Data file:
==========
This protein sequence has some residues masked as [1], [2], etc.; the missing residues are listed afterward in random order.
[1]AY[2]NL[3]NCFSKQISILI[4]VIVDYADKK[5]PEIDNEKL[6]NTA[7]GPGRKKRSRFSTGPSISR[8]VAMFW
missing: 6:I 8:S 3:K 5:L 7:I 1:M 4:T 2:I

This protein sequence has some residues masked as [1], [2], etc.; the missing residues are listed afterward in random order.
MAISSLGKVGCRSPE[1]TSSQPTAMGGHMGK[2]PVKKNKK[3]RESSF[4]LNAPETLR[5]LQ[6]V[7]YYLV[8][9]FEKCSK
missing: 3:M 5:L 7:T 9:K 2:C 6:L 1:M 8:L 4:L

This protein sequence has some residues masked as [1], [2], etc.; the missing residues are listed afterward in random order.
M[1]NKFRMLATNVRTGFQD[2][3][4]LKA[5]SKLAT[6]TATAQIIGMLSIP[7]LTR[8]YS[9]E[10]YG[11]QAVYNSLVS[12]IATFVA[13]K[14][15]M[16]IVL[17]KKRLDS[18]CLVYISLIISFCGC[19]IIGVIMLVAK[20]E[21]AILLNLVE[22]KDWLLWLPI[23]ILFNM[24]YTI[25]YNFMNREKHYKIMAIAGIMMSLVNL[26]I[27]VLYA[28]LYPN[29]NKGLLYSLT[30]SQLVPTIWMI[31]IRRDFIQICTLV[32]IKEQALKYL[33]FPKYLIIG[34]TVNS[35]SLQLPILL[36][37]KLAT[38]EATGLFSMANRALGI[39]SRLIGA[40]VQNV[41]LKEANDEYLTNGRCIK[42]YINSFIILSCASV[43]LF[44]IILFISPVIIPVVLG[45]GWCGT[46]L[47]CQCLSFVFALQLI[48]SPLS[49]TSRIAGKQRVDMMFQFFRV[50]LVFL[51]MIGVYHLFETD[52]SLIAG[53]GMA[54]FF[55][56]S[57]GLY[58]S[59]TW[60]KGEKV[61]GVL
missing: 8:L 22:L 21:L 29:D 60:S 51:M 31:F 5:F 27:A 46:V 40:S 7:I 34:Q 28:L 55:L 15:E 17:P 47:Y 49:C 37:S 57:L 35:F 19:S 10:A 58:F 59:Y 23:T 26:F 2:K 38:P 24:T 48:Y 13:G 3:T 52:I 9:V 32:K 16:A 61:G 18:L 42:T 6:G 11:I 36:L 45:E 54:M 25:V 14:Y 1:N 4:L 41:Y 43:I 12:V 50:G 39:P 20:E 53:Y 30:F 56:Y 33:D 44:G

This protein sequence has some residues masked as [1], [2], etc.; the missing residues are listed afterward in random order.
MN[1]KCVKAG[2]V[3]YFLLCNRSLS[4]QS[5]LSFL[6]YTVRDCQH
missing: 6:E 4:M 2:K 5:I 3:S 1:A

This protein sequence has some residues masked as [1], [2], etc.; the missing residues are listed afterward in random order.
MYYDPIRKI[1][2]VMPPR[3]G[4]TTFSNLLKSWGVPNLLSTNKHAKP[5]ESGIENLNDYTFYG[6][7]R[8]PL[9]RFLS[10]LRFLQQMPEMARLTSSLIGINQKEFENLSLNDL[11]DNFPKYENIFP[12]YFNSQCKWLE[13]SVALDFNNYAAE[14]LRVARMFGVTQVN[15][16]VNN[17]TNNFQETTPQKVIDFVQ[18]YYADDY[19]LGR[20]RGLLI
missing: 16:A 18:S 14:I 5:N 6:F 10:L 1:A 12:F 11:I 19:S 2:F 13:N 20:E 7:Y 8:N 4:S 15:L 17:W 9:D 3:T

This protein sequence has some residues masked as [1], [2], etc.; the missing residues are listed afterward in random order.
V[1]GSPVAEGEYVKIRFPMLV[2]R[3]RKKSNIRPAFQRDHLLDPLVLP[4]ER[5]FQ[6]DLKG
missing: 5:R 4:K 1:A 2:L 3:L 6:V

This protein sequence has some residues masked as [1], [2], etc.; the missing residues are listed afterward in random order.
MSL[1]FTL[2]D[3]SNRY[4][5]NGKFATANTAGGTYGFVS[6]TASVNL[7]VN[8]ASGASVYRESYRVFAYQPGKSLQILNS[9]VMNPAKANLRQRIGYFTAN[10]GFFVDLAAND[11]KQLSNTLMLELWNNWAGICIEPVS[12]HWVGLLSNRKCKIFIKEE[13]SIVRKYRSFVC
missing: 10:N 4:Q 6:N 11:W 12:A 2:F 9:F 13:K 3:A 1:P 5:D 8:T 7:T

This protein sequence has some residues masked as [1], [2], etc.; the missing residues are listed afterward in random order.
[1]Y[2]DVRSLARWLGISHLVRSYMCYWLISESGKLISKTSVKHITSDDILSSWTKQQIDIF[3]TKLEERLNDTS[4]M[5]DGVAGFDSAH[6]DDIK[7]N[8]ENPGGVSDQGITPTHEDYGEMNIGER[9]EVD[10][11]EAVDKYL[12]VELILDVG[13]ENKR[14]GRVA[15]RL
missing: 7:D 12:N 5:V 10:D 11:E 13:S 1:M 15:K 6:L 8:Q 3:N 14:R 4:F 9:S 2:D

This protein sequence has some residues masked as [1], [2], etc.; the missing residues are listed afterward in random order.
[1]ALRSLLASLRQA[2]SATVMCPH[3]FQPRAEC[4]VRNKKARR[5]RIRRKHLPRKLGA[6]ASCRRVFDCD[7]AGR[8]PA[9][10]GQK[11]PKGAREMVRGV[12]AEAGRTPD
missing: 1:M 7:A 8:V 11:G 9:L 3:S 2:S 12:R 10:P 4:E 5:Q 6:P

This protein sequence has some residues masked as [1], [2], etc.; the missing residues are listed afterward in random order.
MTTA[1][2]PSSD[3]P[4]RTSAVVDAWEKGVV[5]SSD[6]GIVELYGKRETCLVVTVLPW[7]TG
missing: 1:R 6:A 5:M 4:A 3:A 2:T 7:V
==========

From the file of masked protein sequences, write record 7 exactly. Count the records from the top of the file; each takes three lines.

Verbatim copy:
This protein sequence has some residues masked as [1], [2], etc.; the missing residues are listed afterward in random order.
MSL[1]FTL[2]D[3]SNRY[4][5]NGKFATANTAGGTYGFVS[6]TASVNL[7]VN[8]ASGASVYRESYRVFAYQPGKSLQILNS[9]VMNPAKANLRQRIGYFTAN[10]GFFVDLAAND[11]KQLSNTLMLELWNNWAGICIEPVS[12]HWVGLLSNRKCKIFIKEE[13]SIVRKYRSFVC
missing: 10:N 4:Q 6:N 11:W 12:A 2:F 9:F 13:K 3:A 1:P 5:D 8:T 7:T